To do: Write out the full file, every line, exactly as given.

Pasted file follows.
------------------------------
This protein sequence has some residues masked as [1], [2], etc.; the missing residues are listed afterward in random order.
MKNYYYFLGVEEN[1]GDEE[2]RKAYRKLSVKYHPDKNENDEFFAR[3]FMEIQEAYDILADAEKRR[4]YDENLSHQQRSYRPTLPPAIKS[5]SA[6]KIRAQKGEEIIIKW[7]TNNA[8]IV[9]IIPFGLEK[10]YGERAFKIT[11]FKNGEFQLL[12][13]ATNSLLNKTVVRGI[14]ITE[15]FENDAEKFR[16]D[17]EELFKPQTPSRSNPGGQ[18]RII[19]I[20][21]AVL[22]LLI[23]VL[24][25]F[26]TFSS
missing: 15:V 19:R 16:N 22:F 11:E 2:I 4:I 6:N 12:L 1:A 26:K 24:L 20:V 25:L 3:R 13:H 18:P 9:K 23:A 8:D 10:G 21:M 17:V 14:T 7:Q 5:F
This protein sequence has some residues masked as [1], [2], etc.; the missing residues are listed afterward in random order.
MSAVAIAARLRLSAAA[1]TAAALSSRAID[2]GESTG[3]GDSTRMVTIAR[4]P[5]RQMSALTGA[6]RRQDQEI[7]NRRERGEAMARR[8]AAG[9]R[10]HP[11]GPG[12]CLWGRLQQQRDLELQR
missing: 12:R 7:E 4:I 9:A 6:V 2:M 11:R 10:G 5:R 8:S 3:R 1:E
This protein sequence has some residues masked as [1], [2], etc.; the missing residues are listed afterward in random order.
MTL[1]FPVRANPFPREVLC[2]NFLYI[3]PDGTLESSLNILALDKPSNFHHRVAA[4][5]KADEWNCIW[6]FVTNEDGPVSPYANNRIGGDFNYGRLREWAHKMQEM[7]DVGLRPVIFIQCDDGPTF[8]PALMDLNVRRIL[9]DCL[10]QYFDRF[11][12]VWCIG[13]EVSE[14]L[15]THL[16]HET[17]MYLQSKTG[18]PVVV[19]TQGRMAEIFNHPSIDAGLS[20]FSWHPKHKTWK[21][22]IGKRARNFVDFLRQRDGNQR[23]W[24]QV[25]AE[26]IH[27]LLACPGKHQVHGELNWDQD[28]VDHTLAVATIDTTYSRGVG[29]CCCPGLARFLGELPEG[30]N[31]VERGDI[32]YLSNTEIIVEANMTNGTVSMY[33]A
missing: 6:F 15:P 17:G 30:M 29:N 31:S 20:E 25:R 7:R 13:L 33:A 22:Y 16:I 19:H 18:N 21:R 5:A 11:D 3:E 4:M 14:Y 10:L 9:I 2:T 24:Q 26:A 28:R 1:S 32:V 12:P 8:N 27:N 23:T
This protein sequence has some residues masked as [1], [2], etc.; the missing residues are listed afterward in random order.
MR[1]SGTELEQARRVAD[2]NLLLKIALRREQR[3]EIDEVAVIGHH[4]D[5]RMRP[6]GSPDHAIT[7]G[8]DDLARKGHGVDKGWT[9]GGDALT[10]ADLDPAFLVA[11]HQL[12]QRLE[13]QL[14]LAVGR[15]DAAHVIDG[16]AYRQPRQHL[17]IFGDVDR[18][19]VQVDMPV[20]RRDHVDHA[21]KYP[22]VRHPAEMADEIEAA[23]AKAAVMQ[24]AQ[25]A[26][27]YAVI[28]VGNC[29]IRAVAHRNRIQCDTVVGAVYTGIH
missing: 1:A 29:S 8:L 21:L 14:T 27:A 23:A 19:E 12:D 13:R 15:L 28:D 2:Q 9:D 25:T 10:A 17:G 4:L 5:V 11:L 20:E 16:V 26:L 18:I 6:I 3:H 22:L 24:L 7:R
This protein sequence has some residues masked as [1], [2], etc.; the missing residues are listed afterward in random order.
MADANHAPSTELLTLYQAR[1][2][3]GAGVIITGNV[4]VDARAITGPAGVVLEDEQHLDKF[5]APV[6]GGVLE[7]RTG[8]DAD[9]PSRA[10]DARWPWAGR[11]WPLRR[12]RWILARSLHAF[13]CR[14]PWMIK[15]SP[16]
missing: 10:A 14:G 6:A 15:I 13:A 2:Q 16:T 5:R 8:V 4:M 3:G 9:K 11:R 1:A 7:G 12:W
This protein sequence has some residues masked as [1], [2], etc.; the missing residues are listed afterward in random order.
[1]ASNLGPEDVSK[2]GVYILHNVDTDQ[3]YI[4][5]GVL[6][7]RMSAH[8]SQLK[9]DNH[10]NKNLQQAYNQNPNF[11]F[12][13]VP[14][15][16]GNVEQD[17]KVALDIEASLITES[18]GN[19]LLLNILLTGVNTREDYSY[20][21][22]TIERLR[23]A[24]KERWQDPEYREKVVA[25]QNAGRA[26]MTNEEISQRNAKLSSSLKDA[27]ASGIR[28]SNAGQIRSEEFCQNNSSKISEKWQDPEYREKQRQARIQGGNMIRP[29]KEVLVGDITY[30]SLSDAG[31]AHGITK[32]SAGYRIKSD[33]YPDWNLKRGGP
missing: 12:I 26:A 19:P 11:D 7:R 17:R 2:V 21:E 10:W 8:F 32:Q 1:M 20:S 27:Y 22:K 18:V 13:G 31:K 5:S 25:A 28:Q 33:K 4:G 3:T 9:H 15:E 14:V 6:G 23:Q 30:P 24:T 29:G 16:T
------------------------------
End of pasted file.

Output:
This protein sequence has some residues masked as [1], [2], etc.; the missing residues are listed afterward in random order.
MKNYYYFLGVEEN[1]GDEE[2]RKAYRKLSVKYHPDKNENDEFFAR[3]FMEIQEAYDILADAEKRR[4]YDENLSHQQRSYRPTLPPAIKS[5]SA[6]KIRAQKGEEIIIKW[7]TNNA[8]IV[9]IIPFGLEK[10]YGERAFKIT[11]FKNGEFQLL[12][13]ATNSLLNKTVVRGI[14]ITE[15]FENDAEKFR[16]D[17]EELFKPQTPSRSNPGGQ[18]RII[19]I[20][21]AVL[22]LLI[23]VL[24][25]F[26]TFSS
missing: 15:V 19:R 16:N 22:F 11:E 2:I 4:I 6:N 12:L 1:A 26:K 24:L 20:V 25:L 3:R 13:H 18:P 9:K 23:A 8:D 10:G 21:M 17:V 14:T 7:Q 5:F
This protein sequence has some residues masked as [1], [2], etc.; the missing residues are listed afterward in random order.
MSAVAIAARLRLSAAA[1]TAAALSSRAID[2]GESTG[3]GDSTRMVTIAR[4]P[5]RQMSALTGA[6]RRQDQEI[7]NRRERGEAMARR[8]AAG[9]R[10]HP[11]GPG[12]CLWGRLQQQRDLELQR
missing: 12:R 7:E 4:I 9:A 6:V 2:M 11:R 10:G 5:R 8:S 3:R 1:E
This protein sequence has some residues masked as [1], [2], etc.; the missing residues are listed afterward in random order.
MTL[1]FPVRANPFPREVLC[2]NFLYI[3]PDGTLESSLNILALDKPSNFHHRVAA[4][5]KADEWNCIW[6]FVTNEDGPVSPYANNRIGGDFNYGRLREWAHKMQEM[7]DVGLRPVIFIQCDDGPTF[8]PALMDLNVRRIL[9]DCL[10]QYFDRF[11][12]VWCIG[13]EVSE[14]L[15]THL[16]HET[17]MYLQSKTG[18]PVVV[19]TQGRMAEIFNHPSIDAGLS[20]FSWHPKHKTWK[21][22]IGKRARNFVDFLRQRDGNQR[23]W[24]QV[25]AE[26]IH[27]LLACPGKHQVHGELNWDQD[28]VDHTLAVATIDTTYSRGVG[29]CCCPGLARFLGELPEG[30]N[31]VERGDI[32]YLSNTEIIVEANMTNGTVSMY[33]A
missing: 6:F 15:P 17:G 30:M 29:N 31:S 20:E 25:R 7:R 13:L 33:A 22:Y 16:I 19:H 18:N 21:R 5:A 11:D 3:E 4:M 14:Y 10:L 9:I 2:T 24:Q 26:A 28:R 1:S 32:V 12:P 8:N 27:N 23:T
This protein sequence has some residues masked as [1], [2], etc.; the missing residues are listed afterward in random order.
MR[1]SGTELEQARRVAD[2]NLLLKIALRREQR[3]EIDEVAVIGHH[4]D[5]RMRP[6]GSPDHAIT[7]G[8]DDLARKGHGVDKGWT[9]GGDALT[10]ADLDPAFLVA[11]HQL[12]QRLE[13]QL[14]LAVGR[15]DAAHVIDG[16]AYRQPRQHL[17]IFGDVDR[18][19]VQVDMPV[20]RRDHVDHA[21]KYP[22]VRHPAEMADEIEAA[23]AKAAVMQ[24]AQ[25]A[26][27]YAVI[28]VGNC[29]IRAVAHRNRIQCDTVVGAVYTGIH
missing: 1:A 29:S 8:L 21:L 14:T 27:A 23:A 19:E 12:D 13:R 15:L 28:D 2:Q 9:D 25:T 10:A 17:G 4:L 5:V 11:L 20:E 16:V 26:L 18:I 6:I 3:H 22:L 24:L 7:R
This protein sequence has some residues masked as [1], [2], etc.; the missing residues are listed afterward in random order.
MADANHAPSTELLTLYQAR[1][2][3]GAGVIITGNV[4]VDARAITGPAGVVLEDEQHLDKF[5]APV[6]GGVLE[7]RTG[8]DAD[9]PSRA[10]DARWPWAGR[11]WPLRR[12]RWILARSLHAF[13]CR[14]PWMIK[15]SP[16]
missing: 10:A 14:G 6:A 15:I 13:A 2:Q 16:T 5:R 8:V 4:M 3:G 9:K 11:R 1:A 7:G 12:W
This protein sequence has some residues masked as [1], [2], etc.; the missing residues are listed afterward in random order.
[1]ASNLGPEDVSK[2]GVYILHNVDTDQ[3]YI[4][5]GVL[6][7]RMSAH[8]SQLK[9]DNH[10]NKNLQQAYNQNPNF[11]F[12][13]VP[14][15][16]GNVEQD[17]KVALDIEASLITES[18]GN[19]LLLNILLTGVNTREDYSY[20][21][22]TIERLR[23]A[24]KERWQDPEYREKVVA[25]QNAGRA[26]MTNEEISQRNAKLSSSLKDA[27]ASGIR[28]SNAGQIRSEEFCQNNSSKISEKWQDPEYREKQRQARIQGGNMIRP[29]KEVLVGDITY[30]SLSDAG[31]AHGITK[32]SAGYRIKSD[33]YPDWNLKRGGP
missing: 12:I 26:A 19:P 11:D 7:R 17:R 2:V 21:E 10:W 8:F 32:Q 1:M 20:S 27:Y 22:K 18:V 13:G 31:K 5:S 25:A 28:Q 33:K 4:G 3:T 9:H 15:E 14:V 6:G 23:Q 30:P 24:T 29:G 16:T